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Kiplinger Tax Letter Excerpts

Posted by Predovich & Company

Tax Reform

Although things appear calm on tax reform, there is plenty going on behind the scenes.  The House is ahead of the Senate right now.  Senate taxwriters are developing issue papers on tax reform.  In addition, Finance Com. Democrats want tax overhaul to result in a net tax increase, while GOP members favor a revenue-neutral measure.  That has slowed the process there considerably.  However, House taxwriters are readying a bill on tax overhaul.  Rep. Dave Camp (R-MI), the chairman of the House Ways and Means Com., continues to vow that his committee will approve a bill before year-end.  That seems a bit of a stretch, with major fights coming up about deficit reduction, funding the federal government and raising the debt limit. Nevertheless, there's a decent chance that Chm. Camp will be able to issue a draft bill by then to get things rolling on revamping the tax code.

Benefit Plans

Several dollar ceilings on retirement plans will be higher next year. The payin limitation for defined contribution plans will increase to $52,000.  That is a $1,000 hike for Keogh plans, profit sharing plans and similar arrangements.  Retirement plan contributions can be based on up to $260,000 of salary and the benefit limit for pension plans is set to rise to $210,000 in 2014.  Some key items won’t change.  The 401(k) limit will remain $17,500, the same as this year.  Those born before 1965 can put in an additional $5,500.  These contribution limits also apply to 403(b) and 457 plans.  The ceiling on SIMPLEs will hold steady at $12,000.  Individuals age 50 or older in 2014 can put in $2,500 more.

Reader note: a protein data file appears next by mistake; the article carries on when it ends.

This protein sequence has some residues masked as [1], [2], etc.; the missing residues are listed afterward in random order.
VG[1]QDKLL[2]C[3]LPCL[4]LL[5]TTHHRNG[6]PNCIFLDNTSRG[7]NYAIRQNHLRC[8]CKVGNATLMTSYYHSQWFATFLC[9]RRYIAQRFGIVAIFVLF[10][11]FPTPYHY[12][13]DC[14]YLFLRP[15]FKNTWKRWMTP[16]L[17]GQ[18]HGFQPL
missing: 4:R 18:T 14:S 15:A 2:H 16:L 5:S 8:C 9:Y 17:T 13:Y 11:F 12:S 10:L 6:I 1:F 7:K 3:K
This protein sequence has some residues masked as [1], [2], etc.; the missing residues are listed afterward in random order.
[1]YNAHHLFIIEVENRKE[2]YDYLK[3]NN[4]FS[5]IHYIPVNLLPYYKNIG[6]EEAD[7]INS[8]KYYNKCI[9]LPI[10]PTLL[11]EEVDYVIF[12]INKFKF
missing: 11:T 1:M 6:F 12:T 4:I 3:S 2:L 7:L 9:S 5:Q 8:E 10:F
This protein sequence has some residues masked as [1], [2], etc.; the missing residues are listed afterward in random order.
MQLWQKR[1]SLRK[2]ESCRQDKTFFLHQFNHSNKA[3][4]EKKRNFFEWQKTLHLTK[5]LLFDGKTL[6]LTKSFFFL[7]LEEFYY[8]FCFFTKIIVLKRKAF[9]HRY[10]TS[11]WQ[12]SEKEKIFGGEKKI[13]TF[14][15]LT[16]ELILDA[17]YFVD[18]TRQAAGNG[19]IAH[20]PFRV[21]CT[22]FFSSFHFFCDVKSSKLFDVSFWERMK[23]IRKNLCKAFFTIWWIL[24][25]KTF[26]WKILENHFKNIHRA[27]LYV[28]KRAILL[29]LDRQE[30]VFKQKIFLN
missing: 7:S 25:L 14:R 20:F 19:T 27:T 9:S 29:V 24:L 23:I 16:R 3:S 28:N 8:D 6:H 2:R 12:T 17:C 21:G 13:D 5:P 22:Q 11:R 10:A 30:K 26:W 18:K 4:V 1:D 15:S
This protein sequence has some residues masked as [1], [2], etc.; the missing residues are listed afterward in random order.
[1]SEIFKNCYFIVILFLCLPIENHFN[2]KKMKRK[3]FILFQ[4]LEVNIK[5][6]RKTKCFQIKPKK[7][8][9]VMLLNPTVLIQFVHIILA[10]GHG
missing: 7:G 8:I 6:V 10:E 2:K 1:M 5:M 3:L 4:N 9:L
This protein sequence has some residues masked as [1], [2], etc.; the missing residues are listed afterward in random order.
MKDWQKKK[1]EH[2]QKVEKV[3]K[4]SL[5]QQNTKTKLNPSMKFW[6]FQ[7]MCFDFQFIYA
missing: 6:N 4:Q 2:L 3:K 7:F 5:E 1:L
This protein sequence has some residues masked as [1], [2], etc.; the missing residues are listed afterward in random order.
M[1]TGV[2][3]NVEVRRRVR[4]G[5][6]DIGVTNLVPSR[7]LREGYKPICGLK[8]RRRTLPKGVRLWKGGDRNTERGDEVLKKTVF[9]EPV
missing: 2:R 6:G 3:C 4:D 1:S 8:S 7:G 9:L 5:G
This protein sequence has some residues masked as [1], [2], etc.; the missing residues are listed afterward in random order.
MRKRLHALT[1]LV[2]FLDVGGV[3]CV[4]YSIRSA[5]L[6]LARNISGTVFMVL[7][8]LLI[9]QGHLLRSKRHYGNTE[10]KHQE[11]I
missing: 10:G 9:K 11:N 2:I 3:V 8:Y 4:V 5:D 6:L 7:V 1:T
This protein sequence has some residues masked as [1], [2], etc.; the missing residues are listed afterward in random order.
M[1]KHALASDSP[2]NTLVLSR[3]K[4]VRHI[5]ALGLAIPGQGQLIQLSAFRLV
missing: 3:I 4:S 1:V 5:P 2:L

The 2014 payin limits for IRAs will also stay steady.  The caps remain at $5,500 plus $1,000 more for anyone who was born in 1964 or earlier.  The income caps on Roth IRA payins will go up.  Contributions phase out at AGIs of $181,000 to $191,000 for couples and $114,000 to $114,000 to $129,000 for singles.  The deduction phaseouts for regular IRAs will start at higher levels in 2014 from AGIs of $96,000 to $116,000 for couples and $60,000 to $70,000 for singles.  If only one spouse is covered by a plan, the phaseout zone for deducting a contribution for the uncovered spouse will begin at $181,000 of AGI and finish at $191,000. 

Social Security

The Social Security wage base will increase next year to $117,000, a $3,300 hike over this year’s cap.  The tax rate on employers and employees will remain at 6.2%.  The employer’s share of Medicare tax will stay at 1.45% of all pay.  The employee’s share is 1.45%, but the 0.9% Medicare surtax kicks in on singles with wages exceeding $200,000 and couples earning over $250,000.  The surtax doesn’t affect the employer’s share.  Self-employeds also will be subject to the surtax. 

Social Security benefits will rise 1.5% in 2014… slightly less than in 2013.  The earnings limits will be heading up too.  People who turn 66 next year will not lose any benefits if they earn $41,400 or less before they reach that age.  Individuals between ages 62 and 66 by the end of 2014 can make up to $15,480 before they’ll lose any benefits.  There is no earnings cap once a beneficiary turns 66.  Finally, the threshold for the nanny tax rises to $1,900 this year, a $100 boost.

Source:  The Kiplinger Tax Letter 11/8/13 - Vol. 88, No. 23


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